|St. Athanasius holds THE BIBLE!|
There probably isn't enough bandwidth to explain the development of Scripture or the "Canon" (collection) of Scripture we call "the Bible" but since today is St. Athanasius' Day, here's a bit about his contribution to collecting Scripture:
"Continuing, I must without hesitation mention the scriptures of the New Testament; they are the following: the four Gospels according to Matthew, Mark, Luke, and John, after them the Acts of the Apostles and the seven so-called catholic epistles of the apostles -- namely, one of James, two of Peter, then three of John and after these one of Jude. In addition there are fourteen epistles of the apostle Paul written in the following order: the first to the Romans, then two to the Corinthians and then after these the one to the Galatians, following it the one to the Ephesians, thereafter the one to the Philippians and the one to the Colossians and two to the Thessalonians and the epistle to the Hebrews and then immediately two to Timothy , one to Titus and lastly the one to Philemon. Yet further the Revelation of John
These are the springs of salvation, in order that he who is thirsty may fully refresh himself with the words contained in them. In them alone is the doctrine of piety proclaimed. Let no one add anything to them or take anything away from them...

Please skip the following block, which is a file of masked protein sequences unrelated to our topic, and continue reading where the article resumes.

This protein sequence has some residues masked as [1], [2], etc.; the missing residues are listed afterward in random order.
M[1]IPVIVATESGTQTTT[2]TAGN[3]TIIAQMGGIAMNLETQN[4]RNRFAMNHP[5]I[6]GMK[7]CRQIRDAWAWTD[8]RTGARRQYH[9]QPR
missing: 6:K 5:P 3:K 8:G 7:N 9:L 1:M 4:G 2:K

But for the sake of greater accuracy I add, being constrained to write, that there are also other books besides these, which have not indeed been put in the canon, but have been appointed by the Fathers as reading-matter for those who have just come forward and which to be instructed in the doctrine of piety: the Wisdom of Solomon, the Wisdom of Sirach, Esther, Judith, Tobias...."
As time went on, the apocrypha (Solomon, Sirach, Esther, Judith, Tobias, and the two books of Maccabees) was later added to the canon about 20 years later.
In essence, Catholics did "add" things to the Bible. That is, we added the New Testament.
This just in from Brad:
|Brad: I knew he'd show up on this post.|
For example, St. Jerome also questioned their inclusion when he took the task of translating all of the Scriptures into Latin in the 380s. He appealed the question to Rome and was told to include them in his translation because they had "always" been considered Scripture in Rome.
Soo... I guess I'm just sensitive about the subject considering that this letter from Athanasius is often used as ammunition by Protestants/Evangelicals who argue that the Catholic Church is wrong when it says that the Apocrypha belong in the Bible. Plus, you can't really accurately pinpoint an exact time (with any of the canon - Old or New Testament) and say that on that day, the Church "added" this or that book to the canon.
My 2 cents...
Well, alrighty then. What he said!